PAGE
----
Although there are several states with interesting laws, Utah, South Carolina, Illinois, and Nevada are among the states that have laws on hair braiding. That’s right — hair braiding. This may seem like a strange set of laws to have, but in actuality, it makes a lot of sense. Hair braiding state laws are imposed to detail an already established set of laws and tradition for all hair care professionals.

Professional Hair Braiding History

Originally, hair braiders in multiple states suffered greatly. Just a few years ago, laws in many states indicated that every hair braider must take between 1500 and 2500 hours of cosmetology schooling to receive their cosmetology certificate. However, the cosmetology education was not only a lot of money, but lacked education on braiding hair. The choice for hair braiders was a tough one; either they endured thousands of hours of expensive education or worked under the radar of hair braiding state laws and therefore, illegally.

Changes in the Hair Care System

Hair braiders across the nation protested the regulations in place for a more logical and affordable approach. As recently as last October, The Chicago Tribune posted an article about newly imposed regulations on hair braiders. The laws would benefit hair braiders state wide by regulating a system and making education more affordable and detailed oriented. Last year, a lawsuit challenged the regulations on hair braiders due to the excessive amount of hours (and money) of education to become a cosmetologist when there’s little training on hair braiding. Like Illinois, the hair braiding state laws in Nevada were altered to accommodate hair braiders. South Carolina and Mississippi both already had new regulations imposed. These states are perfect examples of the structure of regulations for hair care specifics.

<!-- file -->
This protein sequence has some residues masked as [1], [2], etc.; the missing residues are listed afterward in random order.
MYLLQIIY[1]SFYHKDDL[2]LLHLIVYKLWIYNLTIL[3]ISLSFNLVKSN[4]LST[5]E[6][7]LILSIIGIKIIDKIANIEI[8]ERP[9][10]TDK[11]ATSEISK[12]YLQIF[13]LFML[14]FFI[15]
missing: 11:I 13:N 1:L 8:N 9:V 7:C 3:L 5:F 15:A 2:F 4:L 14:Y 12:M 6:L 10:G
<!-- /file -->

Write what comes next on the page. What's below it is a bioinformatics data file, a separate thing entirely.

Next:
New Laws for Hair Braiders

In Illinois and several other states, new laws remove the old 1500-2500 hours of cosmetology education for something that directly correlates with the hair braiding profession. If education is included, the new hair braiding curriculums involve everything from proper technique to hair care and even sanitation and safety. Instead of the expensive cosmetology education, many states are opting for new and improved hair braiding state laws in which hair braiders are required to complete just 6 hours of education, as in the case of South Carolina, of hair braider education and, as in Mississippi, a simple test.

Hair Braiders Rejoice

To some, this set of hair care regulations are the kind that go along with the crazy laws such as, “don’t have the donkey in the bathtub past 6 p.m. on Thursday night.” That being said, the consensus in many states is now the same. Hair braiders nationwide have the opportunity to continue in their profession with a bit of education and a test. In turn, the brand new hair braiding state laws not only provide a certificate or license, but peace of mind as well.

Sounds like this could get interesting as well as lucrative for many people who just want to braid hair and nothing else. What do you all think?

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